Notes: Ozzie not expecting reprimand

Notes: Ozzie not expecting reprimand

CHICAGO -- With Kenny Williams engaged in trade talks for most of Monday afternoon, he didn't have a chance to check his phone messages unrelated to the moving and acquiring of players.

Williams figured there might be a call from Bob Watson, Major League Baseball's vice president of on-field operations, relating to Ozzie Guillen and his actions Sunday after Texas starter Vicente Padilla hit Alex Cintron with a pitch in the bottom of the third.

"I wouldn't be surprised if I have a message on my desk," Williams said.

"He's like Dennis the Menace," added Williams of Guillen, with a smile.

Guillen said before Thursday's game in Detroit that if Padilla hit another one of his players, as he did twice with A.J. Pierzynski during a June 14 contest in Texas, the White Sox would do something about it. Guillen appeared to impart that responsibility on Jon Garland, who threw two pitches behind Ian Kinsler leading off the fourth on Sunday, but never hit him.

Garland's only failure Sunday led to Guillen airing out his displeasure to Garland in the dugout in between innings. On Monday, Mark Buehrle came to Garland's defense, in a roundabout way, stating that it's not as easy as it would seem to intentionally hit the opposition.

"Hitters would never know, unless they were out there," Buehrle said. "You want to throw hard. You want to hit him in the right spot. You have so much stuff going through your mind. You don't want to miss him. It's a lot harder than anyone thinks."

As for Guillen's threat to Padilla on Thursday and then his attempt to follow through Sunday, the White Sox manager does not expect to be fined or suspended for these actions. In Guillen's mind, the call to hit Kinsler and his ensuing anger with Garland represented the same feeling -- protection of his players.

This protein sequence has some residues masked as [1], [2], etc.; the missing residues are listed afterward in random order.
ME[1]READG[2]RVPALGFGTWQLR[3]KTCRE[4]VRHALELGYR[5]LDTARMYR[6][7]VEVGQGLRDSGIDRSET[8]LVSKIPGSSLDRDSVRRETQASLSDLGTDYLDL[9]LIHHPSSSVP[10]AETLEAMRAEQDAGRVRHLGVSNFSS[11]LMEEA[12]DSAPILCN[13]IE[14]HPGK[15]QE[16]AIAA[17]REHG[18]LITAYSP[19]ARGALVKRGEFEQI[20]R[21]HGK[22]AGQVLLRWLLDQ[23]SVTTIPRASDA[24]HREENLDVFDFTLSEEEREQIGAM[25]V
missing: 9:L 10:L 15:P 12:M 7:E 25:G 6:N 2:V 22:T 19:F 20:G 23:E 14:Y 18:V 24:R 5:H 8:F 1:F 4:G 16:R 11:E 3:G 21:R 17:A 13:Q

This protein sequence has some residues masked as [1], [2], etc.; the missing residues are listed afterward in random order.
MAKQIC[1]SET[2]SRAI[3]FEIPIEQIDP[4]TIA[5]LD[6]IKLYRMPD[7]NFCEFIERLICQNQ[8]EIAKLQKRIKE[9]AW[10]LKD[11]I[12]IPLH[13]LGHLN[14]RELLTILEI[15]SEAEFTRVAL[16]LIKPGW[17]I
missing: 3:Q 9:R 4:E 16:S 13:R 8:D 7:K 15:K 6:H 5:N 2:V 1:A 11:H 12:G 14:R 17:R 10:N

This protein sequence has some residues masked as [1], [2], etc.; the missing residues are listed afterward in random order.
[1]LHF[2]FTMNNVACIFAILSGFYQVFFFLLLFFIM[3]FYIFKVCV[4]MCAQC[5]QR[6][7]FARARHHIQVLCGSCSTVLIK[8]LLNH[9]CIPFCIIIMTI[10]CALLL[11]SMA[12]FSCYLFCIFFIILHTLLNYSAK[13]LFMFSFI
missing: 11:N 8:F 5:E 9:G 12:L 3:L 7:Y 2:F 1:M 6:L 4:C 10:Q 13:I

"I'm suspended for something he didn't even get done? No. Why?" said Guillen, when asked about a suspension. "I did talk to Garland about the situation, I talked to the players about the situation.

"It's one thing about it, I make it clear, I won't wait for two months or until I see you in Spring Training or until I see you next year. When you get it done, you get something done right away. If it didn't happen that day, we get over it and move on."

David Riske and Guillen both were suspended earlier this season, after Riske hit Chris Duncan in a June 20 game against St. Louis. That pitch came after Sidney Ponson hit two White Sox hitters.

Fond farewell: While White Sox players clearly were happy to have Sandy Alomar Jr. back in the fold for a third tour of duty, there still was some residual sadness over catcher Chris Widger's departure.

"He was great in the clubhouse, a great guy, a great teammate and everyone loved him in here," Buehrle said. "It's sad to see him go."

Widger thanked the White Sox for giving him a chance to return to organized baseball in 2005 and part of 2006, as well as being part of a World Series champion team. He also questioned his reason for being designated for assignment, which centered on his game preparation.

Hitting coach Greg Walker spoke Monday of letting veterans follow the approach that works for them, which in Widger's case, meant not taking part in pregame flips. Walker also pointed out that using last year's success as an excuse for following the same approach in 2006 doesn't hold water, as Williams was the first to point out that last year basically was forgotten about when Spring Training began.

Don Cooper, the White Sox pitching coach, focused more on Alomar's addition than the reason for Widger's absence.